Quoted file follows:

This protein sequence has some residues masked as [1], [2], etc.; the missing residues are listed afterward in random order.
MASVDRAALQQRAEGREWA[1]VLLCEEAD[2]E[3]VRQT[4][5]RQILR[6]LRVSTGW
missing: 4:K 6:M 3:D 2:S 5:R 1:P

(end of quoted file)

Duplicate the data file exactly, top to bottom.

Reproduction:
This protein sequence has some residues masked as [1], [2], etc.; the missing residues are listed afterward in random order.
MASVDRAALQQRAEGREWA[1]VLLCEEAD[2]E[3]VRQT[4][5]RQILR[6]LRVSTGW
missing: 4:K 6:M 3:D 2:S 5:R 1:P